5 Reasons DOTs Are Scanning Their Bridge Decks with GPR and Infrared

Nondestructive testing (NDT) methods for evaluating the conditions of bridge decks include ground penetrating radar (GPR) and infrared thermography (IR). GPR transmits pulses of energy into a bridge deck and measures the strength of the reflection off of the structural layers. Areas showing relatively weak reflections are associated with concrete deterioration and correlate well with corrosion potential and high chloride content. Infrared thermography is different in that it measures the surface temperature of a bridge deck. Areas with relatively high temperatures are associated with delaminations within the concrete. With infrastructure conditions worsening and funding levels remaining stagnant, high-speed evaluation methods are beginning to gain traction with an increasing number of transportation agencies.

GPR Bridge Deck, Nondestructive testing Bridge Deck

Here are 5 key reasons why.

1. Reduced contingency funding, allowing agencies to rehab more decks with a given budget.

Duane Green, maintenance operations engineer in MnDOT’s metro district, said GPR is a useful planning tool for the department... It “helps us wisely use the repair dollars we have to use,” he said. “I don’t have to have quite as big a contingency factor. … Instead of being in the ballpark [for planning purposes], I am in the infield now.”

Read more: http://finance-commerce.com/2011/11/mndot-using-ground-penetrating-radar-to-inspect-bridges/#ixzz3bXq5fhjZ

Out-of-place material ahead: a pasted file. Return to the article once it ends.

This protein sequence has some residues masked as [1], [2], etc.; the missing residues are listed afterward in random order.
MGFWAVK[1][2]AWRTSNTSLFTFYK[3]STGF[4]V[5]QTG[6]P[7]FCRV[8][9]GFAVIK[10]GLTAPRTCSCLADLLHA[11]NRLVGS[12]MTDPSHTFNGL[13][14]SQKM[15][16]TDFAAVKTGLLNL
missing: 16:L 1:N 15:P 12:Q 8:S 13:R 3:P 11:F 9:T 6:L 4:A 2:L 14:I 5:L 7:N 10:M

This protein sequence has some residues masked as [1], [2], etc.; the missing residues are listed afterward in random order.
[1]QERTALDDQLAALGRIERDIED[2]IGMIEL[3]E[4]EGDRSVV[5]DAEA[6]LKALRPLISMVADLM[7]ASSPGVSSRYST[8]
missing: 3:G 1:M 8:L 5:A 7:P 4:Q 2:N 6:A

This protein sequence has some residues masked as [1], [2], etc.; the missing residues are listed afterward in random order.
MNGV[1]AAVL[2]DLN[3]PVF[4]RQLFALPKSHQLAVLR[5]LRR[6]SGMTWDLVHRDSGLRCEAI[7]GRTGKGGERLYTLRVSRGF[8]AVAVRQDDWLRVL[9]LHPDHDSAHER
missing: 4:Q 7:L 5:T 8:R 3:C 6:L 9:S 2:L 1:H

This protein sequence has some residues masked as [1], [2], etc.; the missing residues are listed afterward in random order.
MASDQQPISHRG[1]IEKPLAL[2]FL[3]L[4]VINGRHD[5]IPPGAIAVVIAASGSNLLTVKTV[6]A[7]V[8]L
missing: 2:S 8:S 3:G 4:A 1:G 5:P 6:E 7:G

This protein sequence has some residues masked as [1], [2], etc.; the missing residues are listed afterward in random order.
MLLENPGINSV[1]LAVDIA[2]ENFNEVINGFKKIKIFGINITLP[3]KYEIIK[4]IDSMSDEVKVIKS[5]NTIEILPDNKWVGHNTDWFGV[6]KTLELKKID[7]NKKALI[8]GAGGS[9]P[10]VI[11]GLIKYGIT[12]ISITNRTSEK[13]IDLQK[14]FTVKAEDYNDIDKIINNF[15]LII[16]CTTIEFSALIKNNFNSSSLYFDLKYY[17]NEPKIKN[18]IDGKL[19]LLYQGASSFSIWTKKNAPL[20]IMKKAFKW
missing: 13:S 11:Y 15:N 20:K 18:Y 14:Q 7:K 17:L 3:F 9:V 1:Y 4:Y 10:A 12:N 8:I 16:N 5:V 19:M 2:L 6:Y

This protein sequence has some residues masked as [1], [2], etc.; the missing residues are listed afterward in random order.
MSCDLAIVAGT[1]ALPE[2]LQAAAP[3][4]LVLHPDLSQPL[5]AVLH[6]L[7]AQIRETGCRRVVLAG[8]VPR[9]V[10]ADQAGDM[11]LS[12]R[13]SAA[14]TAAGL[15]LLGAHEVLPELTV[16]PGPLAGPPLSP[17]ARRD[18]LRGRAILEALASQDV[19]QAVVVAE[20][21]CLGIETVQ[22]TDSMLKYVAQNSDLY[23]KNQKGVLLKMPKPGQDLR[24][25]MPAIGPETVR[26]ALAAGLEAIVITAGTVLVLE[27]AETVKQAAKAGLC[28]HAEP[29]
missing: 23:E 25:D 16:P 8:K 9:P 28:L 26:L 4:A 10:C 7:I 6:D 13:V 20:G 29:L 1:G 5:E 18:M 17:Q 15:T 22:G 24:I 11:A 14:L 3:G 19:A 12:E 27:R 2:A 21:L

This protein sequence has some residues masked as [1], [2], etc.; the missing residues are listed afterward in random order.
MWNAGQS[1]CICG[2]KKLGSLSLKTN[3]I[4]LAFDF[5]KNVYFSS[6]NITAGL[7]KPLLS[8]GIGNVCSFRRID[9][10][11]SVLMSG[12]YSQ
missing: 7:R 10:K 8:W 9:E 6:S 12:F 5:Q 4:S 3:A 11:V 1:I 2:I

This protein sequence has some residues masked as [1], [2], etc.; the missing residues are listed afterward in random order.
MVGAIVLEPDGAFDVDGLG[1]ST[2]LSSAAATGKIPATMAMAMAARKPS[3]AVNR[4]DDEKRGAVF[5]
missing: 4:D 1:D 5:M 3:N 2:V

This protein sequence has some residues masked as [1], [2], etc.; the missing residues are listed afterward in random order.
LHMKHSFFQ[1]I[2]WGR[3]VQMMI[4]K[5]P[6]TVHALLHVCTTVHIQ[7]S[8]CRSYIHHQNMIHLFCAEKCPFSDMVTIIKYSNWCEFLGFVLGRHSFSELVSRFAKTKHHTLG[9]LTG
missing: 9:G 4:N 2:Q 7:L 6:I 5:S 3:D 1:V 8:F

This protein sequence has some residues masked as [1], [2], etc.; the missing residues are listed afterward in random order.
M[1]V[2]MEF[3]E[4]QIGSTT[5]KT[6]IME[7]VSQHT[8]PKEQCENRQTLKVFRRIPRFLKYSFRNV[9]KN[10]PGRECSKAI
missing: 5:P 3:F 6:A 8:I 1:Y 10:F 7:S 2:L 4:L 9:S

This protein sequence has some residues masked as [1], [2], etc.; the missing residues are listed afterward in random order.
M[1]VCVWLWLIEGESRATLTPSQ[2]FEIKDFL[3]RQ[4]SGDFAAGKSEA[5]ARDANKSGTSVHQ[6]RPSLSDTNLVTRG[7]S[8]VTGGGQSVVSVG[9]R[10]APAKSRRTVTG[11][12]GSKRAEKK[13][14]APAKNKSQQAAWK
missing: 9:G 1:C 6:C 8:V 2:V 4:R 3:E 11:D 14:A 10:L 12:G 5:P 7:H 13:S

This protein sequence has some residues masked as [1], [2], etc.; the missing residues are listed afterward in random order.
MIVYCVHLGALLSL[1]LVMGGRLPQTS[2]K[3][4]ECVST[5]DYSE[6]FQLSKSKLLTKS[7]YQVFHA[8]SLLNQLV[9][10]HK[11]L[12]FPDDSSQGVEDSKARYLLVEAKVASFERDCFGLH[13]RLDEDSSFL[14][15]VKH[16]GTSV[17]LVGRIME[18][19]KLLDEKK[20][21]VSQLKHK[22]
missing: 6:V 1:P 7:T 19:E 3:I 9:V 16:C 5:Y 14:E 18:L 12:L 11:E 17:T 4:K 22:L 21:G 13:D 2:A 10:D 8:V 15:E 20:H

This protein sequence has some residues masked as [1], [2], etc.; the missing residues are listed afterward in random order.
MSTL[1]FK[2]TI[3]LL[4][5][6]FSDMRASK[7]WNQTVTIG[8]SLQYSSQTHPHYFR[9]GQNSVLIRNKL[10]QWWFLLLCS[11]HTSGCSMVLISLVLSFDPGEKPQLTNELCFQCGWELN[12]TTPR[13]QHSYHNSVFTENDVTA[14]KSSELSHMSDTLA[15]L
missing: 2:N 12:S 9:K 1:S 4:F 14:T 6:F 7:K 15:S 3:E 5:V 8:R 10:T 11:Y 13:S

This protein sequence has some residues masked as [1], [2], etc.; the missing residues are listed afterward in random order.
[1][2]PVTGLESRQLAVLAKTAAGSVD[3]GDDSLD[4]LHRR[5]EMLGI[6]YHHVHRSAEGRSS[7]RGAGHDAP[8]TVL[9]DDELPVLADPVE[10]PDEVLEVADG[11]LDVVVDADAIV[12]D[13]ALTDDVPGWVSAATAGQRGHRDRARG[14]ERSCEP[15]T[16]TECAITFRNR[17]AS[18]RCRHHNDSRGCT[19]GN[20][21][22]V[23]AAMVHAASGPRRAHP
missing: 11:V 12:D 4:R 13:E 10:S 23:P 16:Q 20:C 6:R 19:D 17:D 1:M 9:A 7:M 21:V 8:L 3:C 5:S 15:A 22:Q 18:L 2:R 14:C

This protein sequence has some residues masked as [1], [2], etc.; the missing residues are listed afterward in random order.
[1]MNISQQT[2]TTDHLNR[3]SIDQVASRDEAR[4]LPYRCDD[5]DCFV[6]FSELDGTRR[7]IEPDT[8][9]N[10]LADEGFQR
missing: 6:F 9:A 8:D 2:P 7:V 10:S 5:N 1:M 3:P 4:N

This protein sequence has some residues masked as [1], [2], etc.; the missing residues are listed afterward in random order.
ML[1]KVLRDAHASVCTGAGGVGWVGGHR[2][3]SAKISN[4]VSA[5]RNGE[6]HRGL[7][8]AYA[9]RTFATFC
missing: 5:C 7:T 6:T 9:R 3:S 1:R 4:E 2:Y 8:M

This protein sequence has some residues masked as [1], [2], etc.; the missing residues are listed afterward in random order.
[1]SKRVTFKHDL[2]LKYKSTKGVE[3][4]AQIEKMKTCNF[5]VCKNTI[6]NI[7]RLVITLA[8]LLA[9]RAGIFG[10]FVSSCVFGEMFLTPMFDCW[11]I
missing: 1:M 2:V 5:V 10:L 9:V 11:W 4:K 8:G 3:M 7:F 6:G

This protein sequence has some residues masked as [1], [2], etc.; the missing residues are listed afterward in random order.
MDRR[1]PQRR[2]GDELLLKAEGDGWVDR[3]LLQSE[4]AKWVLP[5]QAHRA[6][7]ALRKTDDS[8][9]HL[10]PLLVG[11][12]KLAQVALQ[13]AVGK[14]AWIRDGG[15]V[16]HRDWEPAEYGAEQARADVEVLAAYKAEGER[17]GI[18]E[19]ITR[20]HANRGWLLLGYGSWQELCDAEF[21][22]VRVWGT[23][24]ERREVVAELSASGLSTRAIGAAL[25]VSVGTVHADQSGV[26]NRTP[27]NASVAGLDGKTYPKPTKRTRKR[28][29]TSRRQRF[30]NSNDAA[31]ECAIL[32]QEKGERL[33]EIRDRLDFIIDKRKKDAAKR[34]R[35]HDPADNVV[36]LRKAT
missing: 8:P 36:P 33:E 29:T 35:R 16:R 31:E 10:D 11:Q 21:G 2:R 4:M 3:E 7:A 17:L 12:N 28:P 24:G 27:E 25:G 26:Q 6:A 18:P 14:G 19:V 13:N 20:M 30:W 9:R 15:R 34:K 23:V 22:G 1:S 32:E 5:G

2. No lane closures are required, keeping the traffic moving and taxpayers happy.

Proven in past projects: http://www.prweb.com/releases/2015/04/prweb12682055.htm

3. Data-driven prioritization of preservation, repair, rehab, and replacement efforts.

“There are a number of advantages of GPR technology for bridge inspection, and the method is particularly well-suited to prioritizing for budgeting purposes.” As described by Dr. Roger Roberts (GPR expert at GSSI) in a recent article from STRUCTURE magazine titled “Inside the Bridge Inspection Toolbox”.

Read more: http://www.structuremag.org/?p=8064

4. Ability to detect damages below the surface and repair before potholes appear.

Learn more by watching this video: https://www.youtube.com/watch?v=OWkMUtjSuKE

5. Condition quantities and maps can be provided for 100s of bridge decks in just weeks

Reliable and comprehensive condition information is critical towards a successful bridge management program.  The accuracy of this information translates directly to the efficiency at which rehab and replacement funds are spent. Traditional methods of chain dragging, hammer sounding and visual inspection are highly subjective, labor intensive, and provide limited detection capability.  The use of emerging high-speed scanning technologies, such as GPR and infrared, provides measurable data that, with proper analysis, can be converted into actionable information. For bridge decks this information comes in the form of delamination, deterioration, spalling, and patching quantities and maps.

Sources: http://www.fhwa.dot.gov/goshrp2/Solutions/Renewal/R06A/Nondestructive_Testing_for_Concrete_Bridge_Decks
http://www.fhwa.dot.gov/bridge/deficient.cf